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This morning we ordered scrambled eggs for breakfast, which came with the same white toast and jelly. The breakfast seems to be getting smaller, as yesterday, we each got our own plate of fruit and today, they gave us one to share. This white bread thing is also getting old. Am I complaining already? I’ll try to keep it positive. It really isn’t that bad. Because the restaurant staff doesn’t speak English, the concierge has been taking our orders for breakfast. Even so, lots of mistakes have been made.

During breakfast, a San Antonio couple we met the first day, sat down at the table next to us. They shared with us the exciting adventures that they’ve been on since being here including going to Monkey Island and watching 2 groups of howler monkeys duke it out, visiting an island of indigenous people who still live in stilted huts and live very primitively, and taking a cruise ship up the isthmus. They also informed us that Panama has no mail delivery! What?! They still don’t receive or send mail unless they set up a special system which includes getting a P.O. box in Miami, which then has a courier service that brings it over by boat, and then you have to arrange with the courier to go to a specific destination to pick up your mail! Talk about a hasslehoff! And we thought we’d send postcards…. ha!

At 9am on the button, our taxi driver, Eduardo, arrived in the lobby. We lost track of time and were still eating breakfast, but he said he would wait for us. We wolfed down the rest of our meal and skipped out the door. I was comforted to know that it would be another smooth ride today! He greeted us by name with a huge smile. I love these people!

[As soon as we get good internet access, we’ll insert a video here.]

As we headed toward the Panama Canal, Eduardo pointed out the ghetto. Yikes! He wasn’t kidding. I’ve never seen anything like it and my heart went out to the children I saw walking around within it.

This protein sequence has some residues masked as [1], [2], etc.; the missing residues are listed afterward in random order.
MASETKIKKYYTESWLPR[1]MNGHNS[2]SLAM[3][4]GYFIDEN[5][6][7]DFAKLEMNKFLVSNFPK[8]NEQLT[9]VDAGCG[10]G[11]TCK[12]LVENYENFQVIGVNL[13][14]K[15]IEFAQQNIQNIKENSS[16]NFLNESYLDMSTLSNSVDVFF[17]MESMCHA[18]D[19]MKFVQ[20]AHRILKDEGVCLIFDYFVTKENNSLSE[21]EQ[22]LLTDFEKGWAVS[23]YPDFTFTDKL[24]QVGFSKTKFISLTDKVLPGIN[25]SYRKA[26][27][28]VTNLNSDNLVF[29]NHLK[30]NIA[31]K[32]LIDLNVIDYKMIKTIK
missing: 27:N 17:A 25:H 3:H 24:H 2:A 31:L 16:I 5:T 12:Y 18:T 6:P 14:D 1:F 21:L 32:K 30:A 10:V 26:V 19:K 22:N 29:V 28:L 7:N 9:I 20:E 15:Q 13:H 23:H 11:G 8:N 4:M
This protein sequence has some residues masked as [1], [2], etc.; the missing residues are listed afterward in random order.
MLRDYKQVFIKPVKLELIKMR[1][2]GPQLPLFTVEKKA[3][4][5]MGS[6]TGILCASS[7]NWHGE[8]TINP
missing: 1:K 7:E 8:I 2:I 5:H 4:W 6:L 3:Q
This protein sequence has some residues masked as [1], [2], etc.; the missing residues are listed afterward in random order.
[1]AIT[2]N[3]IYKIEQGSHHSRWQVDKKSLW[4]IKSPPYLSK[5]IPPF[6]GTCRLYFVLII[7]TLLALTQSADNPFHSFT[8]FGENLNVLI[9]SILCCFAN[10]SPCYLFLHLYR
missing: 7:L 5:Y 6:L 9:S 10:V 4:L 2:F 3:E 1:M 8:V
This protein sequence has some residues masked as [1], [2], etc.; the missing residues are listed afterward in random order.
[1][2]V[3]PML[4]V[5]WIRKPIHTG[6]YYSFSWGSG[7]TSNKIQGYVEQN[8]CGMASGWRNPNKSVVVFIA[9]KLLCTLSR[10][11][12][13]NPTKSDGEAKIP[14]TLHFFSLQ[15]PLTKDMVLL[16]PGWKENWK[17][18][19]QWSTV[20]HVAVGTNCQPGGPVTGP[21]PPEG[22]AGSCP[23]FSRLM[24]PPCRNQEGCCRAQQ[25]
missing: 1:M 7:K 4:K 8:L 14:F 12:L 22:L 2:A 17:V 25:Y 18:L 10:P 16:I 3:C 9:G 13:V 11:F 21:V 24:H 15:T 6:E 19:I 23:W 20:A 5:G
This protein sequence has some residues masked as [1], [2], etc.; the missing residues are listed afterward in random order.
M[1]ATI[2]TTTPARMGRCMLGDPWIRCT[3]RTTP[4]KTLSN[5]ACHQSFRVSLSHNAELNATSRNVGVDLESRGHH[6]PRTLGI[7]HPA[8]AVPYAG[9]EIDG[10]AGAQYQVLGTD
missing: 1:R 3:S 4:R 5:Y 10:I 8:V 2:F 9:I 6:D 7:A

It was a very scenic drive. Once out of the city, it was like everyone just set up their businesses and homes within the jungle. I can’t get enough of these amazing trees, plants, and wild-growing fruit, including bananas, mangoes and coconut. We drove past the Parque Natural Metropolitano: a 232-acre park just outside the city that is home to 227 bird species, 36 species of reptiles and 14 species of amphibians, as well as two and three-toed sloths, and tamarins. I’m making a note to go there as soon as we get back into the city, before our departure.

About halfway to the Canal Zone, we hit a police checkpoint. Good thing we remembered our passports! Turns out, he only wanted to see the driver’s license. It was a short line, about a 10-minute wait to get through, then we were on our way again.

Once we reached our destination, Eduardo found an English-speaking employee inside the visitor’s center and arranged to take us around all day for $40. Seemed like a good deal to us! No hailing a cab, no waiting around, a guaranteed smooth ride, and a full day of not getting lost.

Panama Canal

panama canal family

Miraflores Locks

There are 3 steep flights of stairs from the drop-off area to the visitor’s center. We were out of breath at the top! Our full-ride tickets, which include a 3-D movie about the Panama Canal, museum admission and admission to view the Miraflores Locks, were $8 for adults and $5 for Kole. Karter was free (ages 5 and under.)

The 3-D movie was short, but engaging and informative. The kids enjoyed it because the narrator is an animated Panamanian wearing a hardhat.

Panama Canal Museum

The museum was 4-stories of Panama Canal insect specimens, small aquariums of canal fish, models of the different types of ships that navigate the Panama Canal, and the trains and other machinery that aided in constructing the Panama Canal.